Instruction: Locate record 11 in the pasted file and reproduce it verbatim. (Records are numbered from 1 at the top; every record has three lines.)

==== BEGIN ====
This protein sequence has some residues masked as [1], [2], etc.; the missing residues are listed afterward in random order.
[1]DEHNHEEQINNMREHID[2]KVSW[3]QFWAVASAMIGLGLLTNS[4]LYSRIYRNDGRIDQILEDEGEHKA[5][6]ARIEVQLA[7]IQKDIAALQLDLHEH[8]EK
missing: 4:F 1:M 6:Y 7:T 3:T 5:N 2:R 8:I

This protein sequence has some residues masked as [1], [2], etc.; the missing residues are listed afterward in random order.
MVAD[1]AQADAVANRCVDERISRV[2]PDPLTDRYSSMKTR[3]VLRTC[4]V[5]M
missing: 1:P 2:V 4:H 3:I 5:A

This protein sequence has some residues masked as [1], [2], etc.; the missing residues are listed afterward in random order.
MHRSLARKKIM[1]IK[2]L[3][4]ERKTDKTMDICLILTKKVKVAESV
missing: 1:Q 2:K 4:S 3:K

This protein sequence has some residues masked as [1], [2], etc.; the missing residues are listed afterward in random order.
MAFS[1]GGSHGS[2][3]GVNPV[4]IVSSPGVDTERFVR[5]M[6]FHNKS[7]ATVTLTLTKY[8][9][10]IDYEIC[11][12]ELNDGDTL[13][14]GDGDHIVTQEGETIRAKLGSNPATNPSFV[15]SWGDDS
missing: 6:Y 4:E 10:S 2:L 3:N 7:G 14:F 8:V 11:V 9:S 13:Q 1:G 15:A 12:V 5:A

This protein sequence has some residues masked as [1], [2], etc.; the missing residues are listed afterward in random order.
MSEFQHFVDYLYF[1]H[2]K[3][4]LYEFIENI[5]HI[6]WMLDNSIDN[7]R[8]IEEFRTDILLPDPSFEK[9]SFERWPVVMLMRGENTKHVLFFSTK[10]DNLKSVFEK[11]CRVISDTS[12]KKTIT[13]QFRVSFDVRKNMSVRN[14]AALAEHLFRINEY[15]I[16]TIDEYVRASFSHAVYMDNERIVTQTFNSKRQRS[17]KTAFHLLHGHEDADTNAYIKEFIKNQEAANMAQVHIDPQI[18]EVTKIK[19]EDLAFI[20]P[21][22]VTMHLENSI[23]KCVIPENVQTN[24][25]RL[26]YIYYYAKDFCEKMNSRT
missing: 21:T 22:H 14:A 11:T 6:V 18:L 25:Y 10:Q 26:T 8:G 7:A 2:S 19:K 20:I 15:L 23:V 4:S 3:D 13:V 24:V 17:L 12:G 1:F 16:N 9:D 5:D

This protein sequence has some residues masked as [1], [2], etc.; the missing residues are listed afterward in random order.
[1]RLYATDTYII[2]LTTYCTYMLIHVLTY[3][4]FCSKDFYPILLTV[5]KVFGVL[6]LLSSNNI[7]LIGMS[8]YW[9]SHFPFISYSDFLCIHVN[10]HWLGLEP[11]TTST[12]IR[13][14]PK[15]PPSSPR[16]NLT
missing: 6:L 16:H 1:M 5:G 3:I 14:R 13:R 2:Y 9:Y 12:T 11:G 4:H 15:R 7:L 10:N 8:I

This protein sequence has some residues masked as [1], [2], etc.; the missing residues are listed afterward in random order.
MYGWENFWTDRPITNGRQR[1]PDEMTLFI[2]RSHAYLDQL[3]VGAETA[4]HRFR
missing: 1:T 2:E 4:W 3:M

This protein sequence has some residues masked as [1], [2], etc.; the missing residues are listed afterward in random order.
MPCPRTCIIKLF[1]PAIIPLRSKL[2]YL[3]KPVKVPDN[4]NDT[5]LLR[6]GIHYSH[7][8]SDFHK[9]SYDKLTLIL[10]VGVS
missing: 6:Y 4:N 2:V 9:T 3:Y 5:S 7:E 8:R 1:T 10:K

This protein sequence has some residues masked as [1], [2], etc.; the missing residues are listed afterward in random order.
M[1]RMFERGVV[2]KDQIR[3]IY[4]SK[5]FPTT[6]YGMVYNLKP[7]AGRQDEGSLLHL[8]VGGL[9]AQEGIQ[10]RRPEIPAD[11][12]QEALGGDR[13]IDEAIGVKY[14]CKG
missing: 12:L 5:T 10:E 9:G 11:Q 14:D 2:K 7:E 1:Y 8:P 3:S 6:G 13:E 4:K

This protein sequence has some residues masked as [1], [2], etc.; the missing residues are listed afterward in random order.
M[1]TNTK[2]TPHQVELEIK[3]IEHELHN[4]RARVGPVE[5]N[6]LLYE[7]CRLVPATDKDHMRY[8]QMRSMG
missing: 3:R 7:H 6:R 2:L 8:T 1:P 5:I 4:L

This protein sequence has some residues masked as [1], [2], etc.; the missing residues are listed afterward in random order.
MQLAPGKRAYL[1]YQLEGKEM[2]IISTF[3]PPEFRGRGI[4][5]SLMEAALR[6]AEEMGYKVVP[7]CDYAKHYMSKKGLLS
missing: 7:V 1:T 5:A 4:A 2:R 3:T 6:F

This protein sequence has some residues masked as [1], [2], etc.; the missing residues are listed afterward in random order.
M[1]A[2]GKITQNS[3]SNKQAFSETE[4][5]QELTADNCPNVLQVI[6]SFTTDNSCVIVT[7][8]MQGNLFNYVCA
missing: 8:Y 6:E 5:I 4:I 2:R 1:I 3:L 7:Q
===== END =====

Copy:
This protein sequence has some residues masked as [1], [2], etc.; the missing residues are listed afterward in random order.
MQLAPGKRAYL[1]YQLEGKEM[2]IISTF[3]PPEFRGRGI[4][5]SLMEAALR[6]AEEMGYKVVP[7]CDYAKHYMSKKGLLS
missing: 7:V 1:T 5:A 4:A 2:R 3:T 6:F